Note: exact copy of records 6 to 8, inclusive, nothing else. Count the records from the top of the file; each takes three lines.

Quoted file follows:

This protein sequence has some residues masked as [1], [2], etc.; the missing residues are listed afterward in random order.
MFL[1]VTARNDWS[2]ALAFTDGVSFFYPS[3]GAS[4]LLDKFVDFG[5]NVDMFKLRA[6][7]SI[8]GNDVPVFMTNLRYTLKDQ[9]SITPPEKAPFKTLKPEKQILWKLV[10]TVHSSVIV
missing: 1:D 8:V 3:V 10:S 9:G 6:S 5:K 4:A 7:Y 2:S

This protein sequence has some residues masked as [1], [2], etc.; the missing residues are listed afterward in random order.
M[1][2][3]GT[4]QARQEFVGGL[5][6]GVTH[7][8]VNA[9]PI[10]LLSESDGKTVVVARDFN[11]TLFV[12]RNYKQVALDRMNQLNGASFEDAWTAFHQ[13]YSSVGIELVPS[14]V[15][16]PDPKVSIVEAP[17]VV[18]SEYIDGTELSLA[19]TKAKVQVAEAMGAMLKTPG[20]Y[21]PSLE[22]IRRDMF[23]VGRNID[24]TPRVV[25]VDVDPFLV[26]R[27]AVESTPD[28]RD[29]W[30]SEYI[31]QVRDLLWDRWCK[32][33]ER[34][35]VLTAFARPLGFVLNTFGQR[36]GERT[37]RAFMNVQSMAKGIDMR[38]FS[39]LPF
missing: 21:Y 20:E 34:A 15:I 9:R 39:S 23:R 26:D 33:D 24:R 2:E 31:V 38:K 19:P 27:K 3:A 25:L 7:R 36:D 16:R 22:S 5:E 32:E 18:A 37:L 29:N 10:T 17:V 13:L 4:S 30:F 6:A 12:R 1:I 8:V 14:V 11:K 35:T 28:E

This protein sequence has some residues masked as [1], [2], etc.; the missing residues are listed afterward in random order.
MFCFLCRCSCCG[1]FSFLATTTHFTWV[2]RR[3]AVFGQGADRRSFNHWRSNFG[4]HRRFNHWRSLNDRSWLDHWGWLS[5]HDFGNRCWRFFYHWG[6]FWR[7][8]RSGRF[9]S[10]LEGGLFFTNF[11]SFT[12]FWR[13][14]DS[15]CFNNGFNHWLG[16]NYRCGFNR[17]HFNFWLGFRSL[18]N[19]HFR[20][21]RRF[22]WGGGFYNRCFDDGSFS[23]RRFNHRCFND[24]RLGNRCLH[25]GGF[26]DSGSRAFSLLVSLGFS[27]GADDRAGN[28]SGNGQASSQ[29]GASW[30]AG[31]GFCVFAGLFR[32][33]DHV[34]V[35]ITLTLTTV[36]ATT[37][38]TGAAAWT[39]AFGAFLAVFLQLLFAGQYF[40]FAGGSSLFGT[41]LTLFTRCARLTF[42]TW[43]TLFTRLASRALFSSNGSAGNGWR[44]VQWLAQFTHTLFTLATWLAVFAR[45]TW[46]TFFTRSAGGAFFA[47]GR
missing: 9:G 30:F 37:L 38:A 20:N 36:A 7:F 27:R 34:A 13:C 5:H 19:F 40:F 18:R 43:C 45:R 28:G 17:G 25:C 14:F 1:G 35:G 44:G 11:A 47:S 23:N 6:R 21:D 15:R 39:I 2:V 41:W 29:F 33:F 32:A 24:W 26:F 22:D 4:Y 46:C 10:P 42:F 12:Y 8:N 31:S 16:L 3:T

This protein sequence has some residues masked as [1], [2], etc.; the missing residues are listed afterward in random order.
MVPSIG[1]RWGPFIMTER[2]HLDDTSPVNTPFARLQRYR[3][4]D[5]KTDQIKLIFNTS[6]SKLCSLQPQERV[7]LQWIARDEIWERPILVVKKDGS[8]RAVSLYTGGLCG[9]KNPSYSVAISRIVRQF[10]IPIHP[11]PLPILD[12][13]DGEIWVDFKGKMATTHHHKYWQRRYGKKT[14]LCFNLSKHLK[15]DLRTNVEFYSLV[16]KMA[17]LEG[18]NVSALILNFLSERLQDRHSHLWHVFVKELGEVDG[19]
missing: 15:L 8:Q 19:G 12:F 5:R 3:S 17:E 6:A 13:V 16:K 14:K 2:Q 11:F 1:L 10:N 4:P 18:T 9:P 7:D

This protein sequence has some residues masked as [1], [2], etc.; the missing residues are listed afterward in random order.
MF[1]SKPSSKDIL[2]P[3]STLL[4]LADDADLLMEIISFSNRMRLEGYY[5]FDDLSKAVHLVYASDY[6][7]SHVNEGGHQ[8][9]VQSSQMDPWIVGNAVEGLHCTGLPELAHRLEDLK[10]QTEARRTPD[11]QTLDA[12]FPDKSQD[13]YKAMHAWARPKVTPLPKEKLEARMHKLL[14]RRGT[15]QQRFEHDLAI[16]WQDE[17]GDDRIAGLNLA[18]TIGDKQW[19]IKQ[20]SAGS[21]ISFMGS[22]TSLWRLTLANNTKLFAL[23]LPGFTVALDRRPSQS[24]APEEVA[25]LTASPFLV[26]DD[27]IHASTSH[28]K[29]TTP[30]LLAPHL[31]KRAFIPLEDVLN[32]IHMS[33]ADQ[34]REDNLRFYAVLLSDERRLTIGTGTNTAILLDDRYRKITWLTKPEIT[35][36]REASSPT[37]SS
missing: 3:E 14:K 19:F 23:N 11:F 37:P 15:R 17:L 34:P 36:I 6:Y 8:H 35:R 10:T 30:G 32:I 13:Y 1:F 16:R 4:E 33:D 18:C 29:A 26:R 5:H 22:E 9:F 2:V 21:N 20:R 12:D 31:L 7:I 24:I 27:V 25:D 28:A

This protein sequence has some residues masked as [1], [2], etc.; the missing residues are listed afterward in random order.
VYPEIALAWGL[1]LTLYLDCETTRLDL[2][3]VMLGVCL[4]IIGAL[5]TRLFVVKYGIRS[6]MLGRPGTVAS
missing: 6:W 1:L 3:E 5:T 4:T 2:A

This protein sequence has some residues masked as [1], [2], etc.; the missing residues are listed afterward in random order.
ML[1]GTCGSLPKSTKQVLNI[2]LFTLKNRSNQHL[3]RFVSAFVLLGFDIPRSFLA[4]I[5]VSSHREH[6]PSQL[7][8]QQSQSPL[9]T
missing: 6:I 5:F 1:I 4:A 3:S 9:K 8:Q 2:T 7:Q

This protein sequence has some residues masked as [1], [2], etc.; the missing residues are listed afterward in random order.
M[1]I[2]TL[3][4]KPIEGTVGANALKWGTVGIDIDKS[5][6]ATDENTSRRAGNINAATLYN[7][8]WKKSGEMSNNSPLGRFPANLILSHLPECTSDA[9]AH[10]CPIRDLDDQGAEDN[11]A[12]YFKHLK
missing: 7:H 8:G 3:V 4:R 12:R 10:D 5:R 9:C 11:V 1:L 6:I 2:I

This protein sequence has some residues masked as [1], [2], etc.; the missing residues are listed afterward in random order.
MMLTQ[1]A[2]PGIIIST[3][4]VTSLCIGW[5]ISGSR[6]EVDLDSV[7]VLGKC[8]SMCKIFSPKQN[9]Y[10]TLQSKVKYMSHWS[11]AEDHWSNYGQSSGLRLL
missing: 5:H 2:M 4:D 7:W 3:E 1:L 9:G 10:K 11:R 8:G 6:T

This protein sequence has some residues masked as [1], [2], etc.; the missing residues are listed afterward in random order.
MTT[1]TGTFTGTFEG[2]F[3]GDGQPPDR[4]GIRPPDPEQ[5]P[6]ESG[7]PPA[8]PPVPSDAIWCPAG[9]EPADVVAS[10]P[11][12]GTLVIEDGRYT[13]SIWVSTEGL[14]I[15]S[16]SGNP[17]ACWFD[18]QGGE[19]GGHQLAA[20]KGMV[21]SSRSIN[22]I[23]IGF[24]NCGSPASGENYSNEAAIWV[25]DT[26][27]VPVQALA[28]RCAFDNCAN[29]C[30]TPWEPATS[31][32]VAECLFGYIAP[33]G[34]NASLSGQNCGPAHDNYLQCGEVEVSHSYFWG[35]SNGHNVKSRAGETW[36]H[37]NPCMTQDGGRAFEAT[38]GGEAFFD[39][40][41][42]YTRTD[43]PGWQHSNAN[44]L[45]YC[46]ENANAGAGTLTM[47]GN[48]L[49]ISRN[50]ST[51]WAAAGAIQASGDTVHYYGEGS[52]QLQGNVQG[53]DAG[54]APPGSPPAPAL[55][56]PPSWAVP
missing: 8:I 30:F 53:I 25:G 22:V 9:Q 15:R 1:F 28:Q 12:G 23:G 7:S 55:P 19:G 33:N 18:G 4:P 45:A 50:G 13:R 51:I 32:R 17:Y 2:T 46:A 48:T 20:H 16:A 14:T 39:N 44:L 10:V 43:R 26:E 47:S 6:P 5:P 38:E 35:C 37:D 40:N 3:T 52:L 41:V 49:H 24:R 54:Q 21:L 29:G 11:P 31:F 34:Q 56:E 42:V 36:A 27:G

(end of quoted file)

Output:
This protein sequence has some residues masked as [1], [2], etc.; the missing residues are listed afterward in random order.
VYPEIALAWGL[1]LTLYLDCETTRLDL[2][3]VMLGVCL[4]IIGAL[5]TRLFVVKYGIRS[6]MLGRPGTVAS
missing: 6:W 1:L 3:E 5:T 4:T 2:A

This protein sequence has some residues masked as [1], [2], etc.; the missing residues are listed afterward in random order.
ML[1]GTCGSLPKSTKQVLNI[2]LFTLKNRSNQHL[3]RFVSAFVLLGFDIPRSFLA[4]I[5]VSSHREH[6]PSQL[7][8]QQSQSPL[9]T
missing: 6:I 5:F 1:I 4:A 3:S 9:K 8:Q 2:T 7:Q

This protein sequence has some residues masked as [1], [2], etc.; the missing residues are listed afterward in random order.
M[1]I[2]TL[3][4]KPIEGTVGANALKWGTVGIDIDKS[5][6]ATDENTSRRAGNINAATLYN[7][8]WKKSGEMSNNSPLGRFPANLILSHLPECTSDA[9]AH[10]CPIRDLDDQGAEDN[11]A[12]YFKHLK
missing: 7:H 8:G 3:V 4:R 12:R 10:D 5:R 9:C 11:V 1:L 6:I 2:I